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IT organizations today are relying more on professional project managers than even a few years ago. The reasons for this growth are varied: new technology adoption, regulatory compliance issues, outsourcing, and the ever-present mandate to do more with less all contribute to the need for project management.
Perhaps the most pressing reason for the growth in project management personnel is that many organizations have a poor record of bringing IT projects in on time and within budget. Worse yet, many projects fail to meet key requirements, and some never reach completion. Much of the work in IT organizations today is project-based, and IT managers realize that project management is a critical element in delivering successful projects—and thus, value—to the business.
Figure 1 from our study, IT Project Management Staffing ratios, shows that in 2014, project managers made up 5.0% of the IT staff at the median for the composite sample. There appears to be a gradual rise from the median 4.5% level in 2012, coinciding with renewed growth in IT spending. Over the entire five-year period, however, the median ratio has remained relatively constant.
Over the longer term, these levels represents a new high for this function. Prior to the recession, our data indicates project management staffing levels averaged a full percentage point lower. While it could be argued that the slowdown in capital spending should result in fewer projects and thus fewer project managers, the data indicates project management becomes more valued when budgets are tight and projects are being altered or outsourced.
In the full study, we examine the question of how many project managers a typical IT organization requires. We present five benchmarks: project managers as a percentage of the IT staff, users per project manager, application developers per project manager, applications per project manager, and capital budget per project manager. All of these ratios are presented by organization size. In addition, we look at the influence of sector on project management staffing. We conclude with recommendations on assessing the performance of the project management function.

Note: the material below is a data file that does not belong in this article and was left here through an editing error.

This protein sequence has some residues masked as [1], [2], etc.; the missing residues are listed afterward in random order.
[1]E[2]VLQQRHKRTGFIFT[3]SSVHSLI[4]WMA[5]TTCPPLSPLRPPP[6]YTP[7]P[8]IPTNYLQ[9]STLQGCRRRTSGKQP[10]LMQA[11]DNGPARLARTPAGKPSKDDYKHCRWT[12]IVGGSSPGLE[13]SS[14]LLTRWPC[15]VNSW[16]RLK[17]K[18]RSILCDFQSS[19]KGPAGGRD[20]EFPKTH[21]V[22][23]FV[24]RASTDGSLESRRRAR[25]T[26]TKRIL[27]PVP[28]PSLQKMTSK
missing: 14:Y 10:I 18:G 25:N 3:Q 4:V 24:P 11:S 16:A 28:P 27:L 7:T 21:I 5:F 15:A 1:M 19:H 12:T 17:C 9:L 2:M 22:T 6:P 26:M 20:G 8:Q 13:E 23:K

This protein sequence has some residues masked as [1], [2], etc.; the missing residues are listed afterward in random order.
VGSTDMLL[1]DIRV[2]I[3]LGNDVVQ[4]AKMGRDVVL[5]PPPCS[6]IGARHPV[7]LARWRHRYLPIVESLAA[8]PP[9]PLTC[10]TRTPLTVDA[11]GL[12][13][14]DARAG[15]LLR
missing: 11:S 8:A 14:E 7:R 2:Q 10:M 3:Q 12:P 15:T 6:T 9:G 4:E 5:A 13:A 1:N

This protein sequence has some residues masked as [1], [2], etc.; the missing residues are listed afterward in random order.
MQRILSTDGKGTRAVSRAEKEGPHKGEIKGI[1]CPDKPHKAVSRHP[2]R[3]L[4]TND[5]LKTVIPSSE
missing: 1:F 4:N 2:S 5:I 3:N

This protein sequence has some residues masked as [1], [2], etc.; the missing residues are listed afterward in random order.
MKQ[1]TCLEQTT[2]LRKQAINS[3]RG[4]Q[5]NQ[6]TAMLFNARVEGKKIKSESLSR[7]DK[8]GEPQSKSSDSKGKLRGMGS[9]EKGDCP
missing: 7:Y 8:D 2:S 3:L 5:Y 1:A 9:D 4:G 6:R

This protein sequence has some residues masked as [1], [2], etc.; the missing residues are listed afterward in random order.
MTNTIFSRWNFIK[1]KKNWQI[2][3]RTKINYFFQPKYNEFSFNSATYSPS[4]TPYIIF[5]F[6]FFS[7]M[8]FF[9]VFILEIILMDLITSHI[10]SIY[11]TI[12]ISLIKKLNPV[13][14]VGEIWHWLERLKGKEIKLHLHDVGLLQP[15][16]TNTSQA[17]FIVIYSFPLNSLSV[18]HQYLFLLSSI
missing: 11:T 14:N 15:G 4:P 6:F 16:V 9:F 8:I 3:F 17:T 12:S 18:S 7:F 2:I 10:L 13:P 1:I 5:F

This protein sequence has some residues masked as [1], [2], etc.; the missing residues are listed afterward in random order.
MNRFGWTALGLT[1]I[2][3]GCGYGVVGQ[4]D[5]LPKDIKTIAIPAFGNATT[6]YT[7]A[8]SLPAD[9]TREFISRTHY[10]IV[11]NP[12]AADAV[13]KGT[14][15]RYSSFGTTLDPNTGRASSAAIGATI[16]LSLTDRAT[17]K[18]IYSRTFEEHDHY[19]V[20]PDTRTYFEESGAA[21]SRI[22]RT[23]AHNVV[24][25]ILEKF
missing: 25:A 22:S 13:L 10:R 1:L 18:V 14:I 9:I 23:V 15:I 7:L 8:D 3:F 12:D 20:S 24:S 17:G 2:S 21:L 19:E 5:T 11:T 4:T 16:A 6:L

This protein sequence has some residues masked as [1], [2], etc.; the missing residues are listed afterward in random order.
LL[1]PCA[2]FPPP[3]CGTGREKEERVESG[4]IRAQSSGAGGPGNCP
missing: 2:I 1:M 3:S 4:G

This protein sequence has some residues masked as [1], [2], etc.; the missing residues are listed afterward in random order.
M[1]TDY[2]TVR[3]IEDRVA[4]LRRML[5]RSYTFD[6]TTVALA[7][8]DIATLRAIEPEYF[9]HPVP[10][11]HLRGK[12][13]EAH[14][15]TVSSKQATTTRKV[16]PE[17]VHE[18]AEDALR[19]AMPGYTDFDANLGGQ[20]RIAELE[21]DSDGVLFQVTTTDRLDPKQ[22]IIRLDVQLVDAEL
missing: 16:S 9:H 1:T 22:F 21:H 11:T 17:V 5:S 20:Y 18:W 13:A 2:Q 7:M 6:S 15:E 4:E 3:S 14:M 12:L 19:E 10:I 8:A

The data in Figure 1 is useful for assessing recent trends, but for benchmarking purposes we provide benchmarks by organization size, which has a large influence on staffing ratios. We also provide a range of values from the 25th percentile to the 75th percentile. The range provides guidance on how variable staffing is from organization to organization.
In today’s environment, the role of the IT project manager is critical. Although the project manager is not responsible for the direct creation of project deliverables such as systems design, program code, or documentation, he or she is responsible for ensuring that these deliverables are completed according to plan. The project manager is trained in methodologies and equipped with the tools to guide the project through its various stages, from building the initial business case to assessing the project’s success at closure.
This Research Byte is a brief overview of our report on this subject, IT Project Management Staffing Ratios. The full report is available at no charge for Computer Economics clients, or it may be purchased by non-clients directly from our website (click for pricing).
Do you also need staffing ratios for other IT job functions? Consider this collection of all of our staffing ratio reports, which bundles them all into a single report at a significant discount: IT Staffing Ratios--Special Report Bundle.